- Daniel Devlin
Devlin was born at Buncrana, County Donegal, Ireland, in 1814. As a young merchant tailor, he emigrated to America in 1833. Three younger brothers later joined him in America; two sisters, and a brother who became a Catholic priest, remained in Ireland. Daniel Devlin moved to Louisville, Kentucky, and is believed to have worked for a time as a steamboat clerk on the Ohio and Mississippi rivers, which led him to encourage his brother William Devlin to establish himself in Louisiana. Devlin founded a jeans manufacturing company in Louisville, and later moved to New York City, where he and two of his brothers established a clothing company, Devlin Brothers. Daniel Devlin was named City Chamberlain of New York in 1861, and remained in that position until his death.
After the outbreak of the American Civil War, he headed the executive committee charged with recruitment and financing for the Irish Brigade of the Union Army. In politics, he was a Democrat, and played a prominent role in the New York State Democratic convention in 1864. He was a director of the Union Trust Company of New York, and a prominent Catholic layman who in 1863 helped found the Society for the Protection of Destitute Roman Catholic Children in the City of New York and in 1864 established a scholarship at St. Francis Xavier College.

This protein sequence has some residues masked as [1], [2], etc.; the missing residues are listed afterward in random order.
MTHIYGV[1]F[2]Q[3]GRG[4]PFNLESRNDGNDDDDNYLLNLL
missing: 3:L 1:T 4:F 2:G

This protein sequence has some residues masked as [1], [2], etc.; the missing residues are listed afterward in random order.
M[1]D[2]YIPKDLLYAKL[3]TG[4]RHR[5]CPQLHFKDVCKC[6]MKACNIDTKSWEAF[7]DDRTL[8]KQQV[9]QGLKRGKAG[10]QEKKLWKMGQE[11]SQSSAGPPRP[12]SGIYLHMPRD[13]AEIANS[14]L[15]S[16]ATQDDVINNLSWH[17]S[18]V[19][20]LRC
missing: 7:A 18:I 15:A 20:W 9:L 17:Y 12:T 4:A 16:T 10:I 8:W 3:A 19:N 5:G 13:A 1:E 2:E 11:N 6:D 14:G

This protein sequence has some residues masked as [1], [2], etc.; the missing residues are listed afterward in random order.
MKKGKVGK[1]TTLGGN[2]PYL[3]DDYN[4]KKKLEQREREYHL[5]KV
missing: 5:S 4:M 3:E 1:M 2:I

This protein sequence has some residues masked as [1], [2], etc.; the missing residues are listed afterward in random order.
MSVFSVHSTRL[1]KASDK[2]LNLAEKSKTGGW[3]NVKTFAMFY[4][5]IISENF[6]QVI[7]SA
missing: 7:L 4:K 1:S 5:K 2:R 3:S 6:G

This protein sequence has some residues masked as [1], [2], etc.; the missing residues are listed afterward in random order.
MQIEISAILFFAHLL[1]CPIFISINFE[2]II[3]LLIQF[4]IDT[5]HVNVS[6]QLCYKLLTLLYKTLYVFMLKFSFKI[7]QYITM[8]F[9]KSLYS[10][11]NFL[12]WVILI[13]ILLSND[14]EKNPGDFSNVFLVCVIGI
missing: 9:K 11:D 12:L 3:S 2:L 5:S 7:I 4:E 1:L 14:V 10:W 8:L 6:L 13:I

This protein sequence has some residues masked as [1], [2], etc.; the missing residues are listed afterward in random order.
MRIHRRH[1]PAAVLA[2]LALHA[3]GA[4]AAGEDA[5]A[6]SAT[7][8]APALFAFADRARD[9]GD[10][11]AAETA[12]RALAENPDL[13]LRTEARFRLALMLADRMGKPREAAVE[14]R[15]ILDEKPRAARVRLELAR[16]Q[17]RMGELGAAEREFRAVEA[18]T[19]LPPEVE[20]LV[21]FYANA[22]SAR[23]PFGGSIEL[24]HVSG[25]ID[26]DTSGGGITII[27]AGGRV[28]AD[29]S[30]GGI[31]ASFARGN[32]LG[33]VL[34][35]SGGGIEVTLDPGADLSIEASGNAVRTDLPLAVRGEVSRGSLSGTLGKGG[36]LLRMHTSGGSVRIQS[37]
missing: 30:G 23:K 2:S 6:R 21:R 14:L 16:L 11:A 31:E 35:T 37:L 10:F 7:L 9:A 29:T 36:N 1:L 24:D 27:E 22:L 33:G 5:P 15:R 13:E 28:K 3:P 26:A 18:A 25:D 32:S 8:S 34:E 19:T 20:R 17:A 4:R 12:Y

Devlin died in New York on February 22, 1867. His brothers donated a stained glass window in his memory to St. Patrick's Cathedral, where it can be seen today.
- National Archives & Records Administration, Washington, Microfilm publication M261, Roll 23 (records of arrivals in Port of New York, 1833).
- The Irish Brigade. New York Times, November 11, 1861, 3.
- Destitute Catholic Children. New York Times, June 7, 1863, 8.
- Democratic State Convention. New York Times, September 16, 1864, 1.
- Financial. New York Times, March 6, 1866, 6.
- St. Francis Xavier's College - Sixteenth Annual Commencement. New York Times, July 7, 1866, 8.
- Local Intelligence. New York Times, February 23, 1867, 3.
- Devlin family archives.
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